Several hundred people demonstrated in the Copacabana tourist district on Monday before the host country’s final first-round match in Group A against Cameroon.
The protesters chanted slogans and carried banners that read, “FIFA go home,” and “We want health and education.”
“It’s peaceful and doesn’t spoil the party at all. I think FIFA should give back more because it benefits so much,” said one of the visiting fans, who had stopped to watch the protest.
“The money is going to FIFA and not to this country,” another fan agreed.
In the capital Brasilia, where Brazil was facing Cameroon, some 50 protesters put a paper replica of the World Cup trophy and a Brazilian flag on fire.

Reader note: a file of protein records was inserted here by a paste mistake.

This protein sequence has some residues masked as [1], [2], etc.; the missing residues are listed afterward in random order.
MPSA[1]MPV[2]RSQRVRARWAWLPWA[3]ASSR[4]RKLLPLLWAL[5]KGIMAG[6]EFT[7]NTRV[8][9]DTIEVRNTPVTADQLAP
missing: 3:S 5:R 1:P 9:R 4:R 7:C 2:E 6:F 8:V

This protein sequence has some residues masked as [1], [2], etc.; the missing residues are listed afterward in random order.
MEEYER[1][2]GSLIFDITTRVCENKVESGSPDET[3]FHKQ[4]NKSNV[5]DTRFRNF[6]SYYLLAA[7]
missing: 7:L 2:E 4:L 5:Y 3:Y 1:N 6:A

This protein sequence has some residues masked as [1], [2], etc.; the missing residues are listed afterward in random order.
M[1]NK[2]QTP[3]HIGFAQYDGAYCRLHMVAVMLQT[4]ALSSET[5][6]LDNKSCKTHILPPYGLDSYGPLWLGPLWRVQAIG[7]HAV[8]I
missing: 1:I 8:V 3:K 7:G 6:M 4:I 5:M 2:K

Brazil has seen almost daily protests and strikes over the $11-billion expense of the event.
Critics say the money should rather be invested in health, education, transportation, and housing sectors. They also accuse the Brazilian government of corruption in deals related to the infrastructures of the games.
Rising inflation and a sluggish economy have reportedly tarnished the World Cup glow in Brazil, which is the biggest country with the largest economy in Latin America. The World Bank said that, in 2012, nearly 16 percent of Brazil’s population of 200 million lived below the poverty line.